Prevent Botulism

To prevent botulism of the foodborne variety, people who practice home-canning should follow strict hygienic procedures to reduce contamination. Guidelines for botulism prevention in wounds involves promptly seeking medical care for infected wounds and not using injectable street drugs. Botulism prevention in infants includes not feeding honey to children less than 1 year of age.

Prevent Botulism: An Introduction

Botulism can be prevented. The recommendations for preventing botulism depend on the type of botulism (see Botulism Types).
 

Foodborne Botulism Prevention

The conditions under which Clostridium botulinum spores germinate and produce toxin are:
 
  • Absence of oxygen
  • Low acidity levels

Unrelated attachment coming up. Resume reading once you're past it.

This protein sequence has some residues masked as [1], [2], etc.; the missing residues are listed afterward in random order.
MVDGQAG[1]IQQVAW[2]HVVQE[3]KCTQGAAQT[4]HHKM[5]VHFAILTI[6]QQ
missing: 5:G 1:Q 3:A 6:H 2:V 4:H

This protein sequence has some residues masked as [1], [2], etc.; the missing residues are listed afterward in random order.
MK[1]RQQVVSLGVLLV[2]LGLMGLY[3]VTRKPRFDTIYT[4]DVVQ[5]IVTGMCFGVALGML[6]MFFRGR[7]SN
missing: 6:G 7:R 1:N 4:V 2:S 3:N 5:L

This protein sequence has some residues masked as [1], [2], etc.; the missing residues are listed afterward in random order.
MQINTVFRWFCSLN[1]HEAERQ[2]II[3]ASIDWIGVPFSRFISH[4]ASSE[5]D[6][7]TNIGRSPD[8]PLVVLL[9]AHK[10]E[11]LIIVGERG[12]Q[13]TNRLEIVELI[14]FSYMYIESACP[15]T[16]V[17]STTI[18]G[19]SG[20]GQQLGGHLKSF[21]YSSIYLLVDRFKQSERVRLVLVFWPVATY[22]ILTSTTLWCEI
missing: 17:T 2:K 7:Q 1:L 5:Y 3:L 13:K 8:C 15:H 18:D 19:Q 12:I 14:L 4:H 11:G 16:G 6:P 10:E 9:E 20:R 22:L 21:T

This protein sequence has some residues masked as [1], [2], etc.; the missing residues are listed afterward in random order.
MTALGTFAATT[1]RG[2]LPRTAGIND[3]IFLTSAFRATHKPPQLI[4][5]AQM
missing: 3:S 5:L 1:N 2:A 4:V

• Temperatures between 40 and 120 degrees Fahrenheit (4.5 to 49 degrees Celsius).
 
These conditions can easily develop in improperly stored home-cooked or commercial foods, as well as in canned foods that have not been prepared with proper canning procedures.
 
Foodborne botulism has often occurred from home-canned foods with low acid content, such as:
 
  • Asparagus
  • Green beans
  • Beets
  • Corn.

 

However, outbreaks of botulism can also occur from more unusual sources, such as:

 

  • Chopped garlic in oil
  • Chile peppers
  • Tomatoes
  • Improperly handled baked potatoes wrapped in aluminum foil
  • Home-canned or fermented fish.
 
People who engage in home canning should follow strict hygienic procedures to reduce contamination of foods. Some suggestions include:
 
  • Refrigerate oils infused with garlic or herbs
  • Keep baked potatoes cooked in aluminum foil hot until they are served, or refrigerate them
  • Boil home-canned foods for 10 minutes before eating to ensure safety.
     
Instructions on safe home canning can be obtained from county extension services or from the U.S. Department of Agriculture.
 
 

Botulism Disease

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